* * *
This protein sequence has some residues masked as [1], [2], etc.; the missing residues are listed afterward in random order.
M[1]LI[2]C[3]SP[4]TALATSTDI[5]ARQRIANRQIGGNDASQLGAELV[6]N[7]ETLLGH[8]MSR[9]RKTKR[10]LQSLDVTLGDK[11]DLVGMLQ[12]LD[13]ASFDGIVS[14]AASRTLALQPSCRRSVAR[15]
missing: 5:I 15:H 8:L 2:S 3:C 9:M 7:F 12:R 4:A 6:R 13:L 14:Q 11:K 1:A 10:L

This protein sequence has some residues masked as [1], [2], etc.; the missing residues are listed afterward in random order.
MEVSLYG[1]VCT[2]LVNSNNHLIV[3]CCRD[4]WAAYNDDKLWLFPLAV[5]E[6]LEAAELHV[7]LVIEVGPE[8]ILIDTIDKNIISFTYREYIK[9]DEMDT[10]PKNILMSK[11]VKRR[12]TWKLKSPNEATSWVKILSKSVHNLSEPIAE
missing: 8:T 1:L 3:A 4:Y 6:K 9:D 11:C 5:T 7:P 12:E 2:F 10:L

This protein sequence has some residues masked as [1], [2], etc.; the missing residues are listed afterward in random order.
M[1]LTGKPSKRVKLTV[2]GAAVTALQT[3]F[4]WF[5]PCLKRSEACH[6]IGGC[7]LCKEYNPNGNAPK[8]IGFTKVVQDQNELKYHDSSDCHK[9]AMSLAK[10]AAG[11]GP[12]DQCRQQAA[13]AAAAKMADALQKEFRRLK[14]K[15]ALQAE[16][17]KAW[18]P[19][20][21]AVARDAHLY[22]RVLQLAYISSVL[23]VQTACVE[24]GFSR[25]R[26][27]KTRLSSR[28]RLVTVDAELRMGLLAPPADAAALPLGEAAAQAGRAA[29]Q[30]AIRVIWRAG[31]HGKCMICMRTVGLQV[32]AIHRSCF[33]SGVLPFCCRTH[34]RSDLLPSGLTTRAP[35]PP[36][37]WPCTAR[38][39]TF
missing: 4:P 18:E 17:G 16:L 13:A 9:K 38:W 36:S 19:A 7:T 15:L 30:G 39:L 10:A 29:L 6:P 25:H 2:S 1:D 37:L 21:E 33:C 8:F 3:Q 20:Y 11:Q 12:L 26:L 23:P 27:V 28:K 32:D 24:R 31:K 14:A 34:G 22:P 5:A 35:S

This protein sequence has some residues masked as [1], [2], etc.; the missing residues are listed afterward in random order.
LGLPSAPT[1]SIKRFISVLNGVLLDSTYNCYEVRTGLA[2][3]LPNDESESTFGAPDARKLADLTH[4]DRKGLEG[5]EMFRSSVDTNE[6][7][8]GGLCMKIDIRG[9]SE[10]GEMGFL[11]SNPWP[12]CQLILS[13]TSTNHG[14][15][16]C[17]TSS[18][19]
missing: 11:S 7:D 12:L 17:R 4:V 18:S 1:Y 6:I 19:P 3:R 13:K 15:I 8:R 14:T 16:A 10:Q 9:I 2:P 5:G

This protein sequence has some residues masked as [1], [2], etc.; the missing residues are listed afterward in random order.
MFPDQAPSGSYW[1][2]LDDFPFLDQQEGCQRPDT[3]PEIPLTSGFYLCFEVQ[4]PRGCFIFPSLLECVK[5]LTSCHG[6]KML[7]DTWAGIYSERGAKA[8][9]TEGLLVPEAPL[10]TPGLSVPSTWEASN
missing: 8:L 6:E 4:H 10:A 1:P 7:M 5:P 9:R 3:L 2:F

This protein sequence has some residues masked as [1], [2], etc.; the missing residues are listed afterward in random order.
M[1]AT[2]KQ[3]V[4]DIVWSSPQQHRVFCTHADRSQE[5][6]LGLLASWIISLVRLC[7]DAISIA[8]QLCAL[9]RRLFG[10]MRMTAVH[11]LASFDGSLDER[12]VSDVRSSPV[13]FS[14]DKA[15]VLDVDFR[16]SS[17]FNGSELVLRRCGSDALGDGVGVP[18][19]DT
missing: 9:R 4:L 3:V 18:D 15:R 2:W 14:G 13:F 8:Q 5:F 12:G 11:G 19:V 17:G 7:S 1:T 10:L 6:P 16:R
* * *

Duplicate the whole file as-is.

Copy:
This protein sequence has some residues masked as [1], [2], etc.; the missing residues are listed afterward in random order.
M[1]LI[2]C[3]SP[4]TALATSTDI[5]ARQRIANRQIGGNDASQLGAELV[6]N[7]ETLLGH[8]MSR[9]RKTKR[10]LQSLDVTLGDK[11]DLVGMLQ[12]LD[13]ASFDGIVS[14]AASRTLALQPSCRRSVAR[15]
missing: 5:I 15:H 8:L 2:S 3:C 9:M 7:F 12:R 4:A 6:R 13:L 14:Q 11:K 1:A 10:L

This protein sequence has some residues masked as [1], [2], etc.; the missing residues are listed afterward in random order.
MEVSLYG[1]VCT[2]LVNSNNHLIV[3]CCRD[4]WAAYNDDKLWLFPLAV[5]E[6]LEAAELHV[7]LVIEVGPE[8]ILIDTIDKNIISFTYREYIK[9]DEMDT[10]PKNILMSK[11]VKRR[12]TWKLKSPNEATSWVKILSKSVHNLSEPIAE
missing: 8:T 1:L 3:A 4:Y 6:K 9:D 11:C 5:T 7:P 12:E 2:F 10:L

This protein sequence has some residues masked as [1], [2], etc.; the missing residues are listed afterward in random order.
M[1]LTGKPSKRVKLTV[2]GAAVTALQT[3]F[4]WF[5]PCLKRSEACH[6]IGGC[7]LCKEYNPNGNAPK[8]IGFTKVVQDQNELKYHDSSDCHK[9]AMSLAK[10]AAG[11]GP[12]DQCRQQAA[13]AAAAKMADALQKEFRRLK[14]K[15]ALQAE[16][17]KAW[18]P[19][20][21]AVARDAHLY[22]RVLQLAYISSVL[23]VQTACVE[24]GFSR[25]R[26][27]KTRLSSR[28]RLVTVDAELRMGLLAPPADAAALPLGEAAAQAGRAA[29]Q[30]AIRVIWRAG[31]HGKCMICMRTVGLQV[32]AIHRSCF[33]SGVLPFCCRTH[34]RSDLLPSGLTTRAP[35]PP[36][37]WPCTAR[38][39]TF
missing: 4:P 18:E 17:G 16:L 13:A 9:K 38:W 36:S 19:A 7:T 15:L 30:G 39:L 10:A 29:L 6:P 25:H 2:S 1:D 37:L 21:E 33:C 8:F 3:Q 20:Y 11:Q 12:L 26:L 23:P 27:V 28:K 32:D 24:R 31:K 14:A 34:G 22:P 5:A 35:S

This protein sequence has some residues masked as [1], [2], etc.; the missing residues are listed afterward in random order.
LGLPSAPT[1]SIKRFISVLNGVLLDSTYNCYEVRTGLA[2][3]LPNDESESTFGAPDARKLADLTH[4]DRKGLEG[5]EMFRSSVDTNE[6][7][8]GGLCMKIDIRG[9]SE[10]GEMGFL[11]SNPWP[12]CQLILS[13]TSTNHG[14][15][16]C[17]TSS[18][19]
missing: 11:S 7:D 12:L 17:R 4:V 18:S 1:Y 6:I 19:P 3:R 13:K 15:I 8:R 14:T 16:A 10:Q 9:I 2:P 5:G

This protein sequence has some residues masked as [1], [2], etc.; the missing residues are listed afterward in random order.
MFPDQAPSGSYW[1][2]LDDFPFLDQQEGCQRPDT[3]PEIPLTSGFYLCFEVQ[4]PRGCFIFPSLLECVK[5]LTSCHG[6]KML[7]DTWAGIYSERGAKA[8][9]TEGLLVPEAPL[10]TPGLSVPSTWEASN
missing: 8:L 6:E 4:H 10:A 1:P 7:M 5:P 9:R 3:L 2:F

This protein sequence has some residues masked as [1], [2], etc.; the missing residues are listed afterward in random order.
M[1]AT[2]KQ[3]V[4]DIVWSSPQQHRVFCTHADRSQE[5][6]LGLLASWIISLVRLC[7]DAISIA[8]QLCAL[9]RRLFG[10]MRMTAVH[11]LASFDGSLDER[12]VSDVRSSPV[13]FS[14]DKA[15]VLDVDFR[16]SS[17]FNGSELVLRRCGSDALGDGVGVP[18][19]DT
missing: 9:R 4:L 3:V 18:D 15:R 2:W 14:G 13:F 8:Q 5:F 12:G 11:G 19:V 17:G 7:S 1:T 10:L 6:P 16:R